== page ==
Sunday, March 9, 2008

F1 Web Challenge

Last weekend I volunteered my time for a non-profit charity website programming event. It was one of the most fun events I've been a part of and would do it again in a heartbeat. Here's the scoop on what happened.


A local consulting company named Sierra Bravo decided to sponsor an event that would bring 10 teams of 8 technology people together with 10 non-profits. They made a competition out of the event pitching it as "24-hours of overnight programming". Each technology team could use any programming language and/or system they wanted to, but after the 24 hours the programming was to stop and a panel of judges would decide who created the best website. The winning team won some small prizes, but the big deal was that they won "bragging rights" as the F1 Web Challenge Winner for 2008. The event was 24 hours of programming time, but with breaks, time to setup and tear down and presentations I was awake for 36 hours straight!

Oh, also the plan was originally to have 10 teams and 10 non-profits, but because of overall demand it was decided to "take it to 11" and another team and non-profit would be added.

My team

My team was name Ruby.MN, a collection of local Twin Cities developers who met at our local Ruby Users of Minnesota (RUM) meetings. We had two designers who are not programmers and one person who specializes in Quality Assurance. We had a "dream team" - some really solid rock-stars covering all area of technology and design.

Our non-profit

Our non-profit randomly chosen was "Little Brother's Friends of Elderly" and we were designing and implementing the MN chapter. We were very excited to get a chance to work with this non-profit. They do some amazing work combating loneliness and working with elderly citizens when it comes to both mental and physical health and well being. Kathleen was the person from the organization that we worked with and she was a real trooper. She stayed with us the whole time and was one of the best clients I've ever worked with. Very open and understanding of our limitations in the timeframe we were under and she was very excited that she was working with the Ruby.MN team!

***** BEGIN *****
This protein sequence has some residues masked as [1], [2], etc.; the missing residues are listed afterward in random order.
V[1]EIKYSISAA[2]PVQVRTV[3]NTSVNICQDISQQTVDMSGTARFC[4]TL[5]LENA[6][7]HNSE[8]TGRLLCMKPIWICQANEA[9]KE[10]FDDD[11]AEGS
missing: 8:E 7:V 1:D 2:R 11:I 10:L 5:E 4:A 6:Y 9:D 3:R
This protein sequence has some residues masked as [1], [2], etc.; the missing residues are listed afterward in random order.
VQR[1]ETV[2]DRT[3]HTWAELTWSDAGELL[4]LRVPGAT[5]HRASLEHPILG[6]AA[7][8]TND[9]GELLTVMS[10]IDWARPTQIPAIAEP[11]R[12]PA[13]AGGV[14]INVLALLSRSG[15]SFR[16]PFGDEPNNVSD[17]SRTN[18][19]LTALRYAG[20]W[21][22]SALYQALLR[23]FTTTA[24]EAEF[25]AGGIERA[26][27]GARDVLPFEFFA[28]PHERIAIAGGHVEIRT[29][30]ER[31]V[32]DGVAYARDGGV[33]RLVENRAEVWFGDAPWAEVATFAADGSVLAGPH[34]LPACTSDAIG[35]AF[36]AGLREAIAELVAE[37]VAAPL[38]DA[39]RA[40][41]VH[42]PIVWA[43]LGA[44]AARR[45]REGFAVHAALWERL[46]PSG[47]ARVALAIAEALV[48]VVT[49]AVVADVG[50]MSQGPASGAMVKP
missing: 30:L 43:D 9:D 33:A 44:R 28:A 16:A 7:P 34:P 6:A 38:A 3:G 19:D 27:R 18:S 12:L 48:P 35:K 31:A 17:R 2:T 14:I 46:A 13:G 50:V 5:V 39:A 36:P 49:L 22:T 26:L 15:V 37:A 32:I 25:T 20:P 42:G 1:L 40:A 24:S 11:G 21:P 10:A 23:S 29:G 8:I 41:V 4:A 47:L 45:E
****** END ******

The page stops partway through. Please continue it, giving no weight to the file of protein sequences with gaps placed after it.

Photos from the event

My schedule for the 36 hours went as follows:
  • 6:00 AM - Wake up.
  • 6:45 AM - I arrive to the place where the event is being held (St. Paul, U of M campus). I get signed in and set up at our tables. They provided us some breakfast.
  • 7:30 AM - Non-profits are matched up with team, rules are explained and coding commences.
  • 12:00 PM - We stop for a break and lunch from BW3's.
  • 1:00 PM - Coding resumes.
  • 6:30 PM - Break for dinner from Chipolte.
  • 7:00 PM - Coding resumes.
  • 8:30 PM - Break for prizes to be given out (I win an HD-DVD of a National Geographic Special)
  • 8:45 PM - Break for playing "Rock Band". Ruby.MN comes in 2nd place on the applause-o-meter.
  • 10:30 PM - We had a clown show especially for the Ruby.MN team!
  • 12:00 AM - Midnight snack from Dominoes.
  • 3:00 AM - All are feeling very tired. A few take a break for some sleep. I continue to stay awake and work.
  • 6:30 AM - Breakfast is brought in. Bagels, doughnuts.. lots of energy drinks!
  • 12:00 PM - Coding stops.
  • 12:30 PM - Lunch is served. Chinese buffet.
  • 1:30 - Presentations are performed in front of all of the teams and the judges.
  • 2:30 PM - Event is complete and the winner is crowned.
  • 3:00 PM - Clean up my stuff and call Becky to be picked up.
  • 3:30 PM - Becky and I go on a walk up to the store.
  • 6:00 PM - I fall asleep on the couch after being awake for 36 hours.
This was an awesome experience and one in which I feel like I learned as much as shared. One of the other guys on the team I heard say something like, "This is something that more conferences should do, instead of sitting in a room and listening to one person ramble on." I completely agree. Usually when you go to technology conferences (or probably any conference I would argue), it's all about sitting in a room and letting one person present and trying to learn from them in 45-90 minute increments. Some sessions very in time, but they all are basically the same. One presenter and many attendees. How about doing a programming exercise for the conference - one where all the attendees of the conference build something? The F1 Web Challenge was a competition, but it really was a technology caucus. People who knew each other, shared ideas even across teams and all of the work and positive energy was directed towards the non-profits, as opposed negative energy towards each other.

Final Verdict

Well, after the sites were all judged and all of the points were tallied, only one winner could be awarded... I'm sorry to say however it was not Ruby.MN who was crowned the winner. To be honest, it was nearly impossible to choose one winner in this event. All of the teams created some beautiful and useful websites for their charity. Great job job everyone!

Anyway, check out the links below for the information on the event and a "live blogging" one of my teammates did during the event. Once the site we built is fully functional and live, I'll be sure and post an update here with the all of the details. Here's some simple "before" and "after" screenshots.



Additional Links

Live Blogging By Samuel Schroeder

Official F1 Web Challenge Website

1 comment:

Barry Hess said...

Reading the blog postings and such, the event seemed like a great, great success - and a lot of fun! I think I need to get involved next time...